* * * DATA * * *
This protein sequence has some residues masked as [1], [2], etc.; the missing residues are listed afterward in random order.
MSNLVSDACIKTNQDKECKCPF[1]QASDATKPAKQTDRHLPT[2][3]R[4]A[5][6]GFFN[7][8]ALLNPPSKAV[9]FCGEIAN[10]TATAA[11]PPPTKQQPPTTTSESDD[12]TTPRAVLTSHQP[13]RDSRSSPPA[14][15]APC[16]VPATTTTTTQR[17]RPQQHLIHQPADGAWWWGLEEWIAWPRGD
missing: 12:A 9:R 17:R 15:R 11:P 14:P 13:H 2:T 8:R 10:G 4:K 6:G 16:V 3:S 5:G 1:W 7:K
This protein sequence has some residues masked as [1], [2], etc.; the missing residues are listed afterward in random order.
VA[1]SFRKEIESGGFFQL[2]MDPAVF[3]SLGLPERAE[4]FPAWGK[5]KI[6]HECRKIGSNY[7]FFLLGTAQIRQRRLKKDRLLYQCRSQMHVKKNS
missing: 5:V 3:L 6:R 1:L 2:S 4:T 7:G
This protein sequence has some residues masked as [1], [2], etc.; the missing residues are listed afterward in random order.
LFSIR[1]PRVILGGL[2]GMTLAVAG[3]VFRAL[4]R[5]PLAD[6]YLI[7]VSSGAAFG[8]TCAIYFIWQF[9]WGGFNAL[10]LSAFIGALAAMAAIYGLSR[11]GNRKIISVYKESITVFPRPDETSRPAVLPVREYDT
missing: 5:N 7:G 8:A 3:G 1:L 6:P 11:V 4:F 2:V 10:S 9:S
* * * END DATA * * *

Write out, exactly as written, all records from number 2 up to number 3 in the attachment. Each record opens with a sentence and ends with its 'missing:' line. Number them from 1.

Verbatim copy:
This protein sequence has some residues masked as [1], [2], etc.; the missing residues are listed afterward in random order.
VA[1]SFRKEIESGGFFQL[2]MDPAVF[3]SLGLPERAE[4]FPAWGK[5]KI[6]HECRKIGSNY[7]FFLLGTAQIRQRRLKKDRLLYQCRSQMHVKKNS
missing: 5:V 3:L 6:R 1:L 2:S 4:T 7:G
This protein sequence has some residues masked as [1], [2], etc.; the missing residues are listed afterward in random order.
LFSIR[1]PRVILGGL[2]GMTLAVAG[3]VFRAL[4]R[5]PLAD[6]YLI[7]VSSGAAFG[8]TCAIYFIWQF[9]WGGFNAL[10]LSAFIGALAAMAAIYGLSR[11]GNRKIISVYKESITVFPRPDETSRPAVLPVREYDT
missing: 5:N 7:G 8:A 3:G 1:L 6:P 11:V 4:F 2:V 10:S 9:S